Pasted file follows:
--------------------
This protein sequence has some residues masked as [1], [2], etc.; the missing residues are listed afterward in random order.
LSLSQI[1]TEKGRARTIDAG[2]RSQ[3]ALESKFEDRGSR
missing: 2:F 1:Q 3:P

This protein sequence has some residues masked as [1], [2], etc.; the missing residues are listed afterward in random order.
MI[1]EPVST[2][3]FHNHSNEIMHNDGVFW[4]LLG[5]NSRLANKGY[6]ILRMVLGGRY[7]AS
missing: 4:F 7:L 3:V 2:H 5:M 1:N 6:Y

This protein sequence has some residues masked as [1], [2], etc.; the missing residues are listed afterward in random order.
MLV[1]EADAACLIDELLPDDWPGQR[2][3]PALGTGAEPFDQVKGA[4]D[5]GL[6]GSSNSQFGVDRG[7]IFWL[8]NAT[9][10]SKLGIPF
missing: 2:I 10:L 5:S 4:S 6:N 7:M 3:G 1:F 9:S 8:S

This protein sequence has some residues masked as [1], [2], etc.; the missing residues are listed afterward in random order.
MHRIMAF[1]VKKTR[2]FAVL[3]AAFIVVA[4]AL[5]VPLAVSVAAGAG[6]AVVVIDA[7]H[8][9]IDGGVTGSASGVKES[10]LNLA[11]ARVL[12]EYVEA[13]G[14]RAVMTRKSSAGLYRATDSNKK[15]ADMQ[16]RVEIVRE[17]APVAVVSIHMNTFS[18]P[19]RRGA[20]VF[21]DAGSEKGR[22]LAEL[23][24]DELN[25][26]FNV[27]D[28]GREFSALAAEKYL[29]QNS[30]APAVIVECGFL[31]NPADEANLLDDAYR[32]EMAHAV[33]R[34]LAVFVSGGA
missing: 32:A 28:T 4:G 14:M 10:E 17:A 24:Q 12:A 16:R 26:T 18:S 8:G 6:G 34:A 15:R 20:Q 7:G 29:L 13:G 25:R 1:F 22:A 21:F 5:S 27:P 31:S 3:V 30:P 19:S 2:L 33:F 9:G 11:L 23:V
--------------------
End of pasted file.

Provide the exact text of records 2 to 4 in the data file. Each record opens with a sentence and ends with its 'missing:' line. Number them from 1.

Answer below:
This protein sequence has some residues masked as [1], [2], etc.; the missing residues are listed afterward in random order.
MI[1]EPVST[2][3]FHNHSNEIMHNDGVFW[4]LLG[5]NSRLANKGY[6]ILRMVLGGRY[7]AS
missing: 4:F 7:L 3:V 2:H 5:M 1:N 6:Y

This protein sequence has some residues masked as [1], [2], etc.; the missing residues are listed afterward in random order.
MLV[1]EADAACLIDELLPDDWPGQR[2][3]PALGTGAEPFDQVKGA[4]D[5]GL[6]GSSNSQFGVDRG[7]IFWL[8]NAT[9][10]SKLGIPF
missing: 2:I 10:L 5:S 4:S 6:N 7:M 3:G 1:F 9:S 8:S

This protein sequence has some residues masked as [1], [2], etc.; the missing residues are listed afterward in random order.
MHRIMAF[1]VKKTR[2]FAVL[3]AAFIVVA[4]AL[5]VPLAVSVAAGAG[6]AVVVIDA[7]H[8][9]IDGGVTGSASGVKES[10]LNLA[11]ARVL[12]EYVEA[13]G[14]RAVMTRKSSAGLYRATDSNKK[15]ADMQ[16]RVEIVRE[17]APVAVVSIHMNTFS[18]P[19]RRGA[20]VF[21]DAGSEKGR[22]LAEL[23][24]DELN[25][26]FNV[27]D[28]GREFSALAAEKYL[29]QNS[30]APAVIVECGFL[31]NPADEANLLDDAYR[32]EMAHAV[33]R[34]LAVFVSGGA
missing: 32:A 28:T 4:G 14:M 10:E 17:A 24:Q 12:A 16:R 26:T 18:S 8:G 6:G 34:A 15:R 20:Q 7:G 29:L 13:G 25:R 1:F 22:A 21:F 5:S 27:P 31:S 3:V 30:P 19:S 2:L 33:F 9:G 11:L 23:V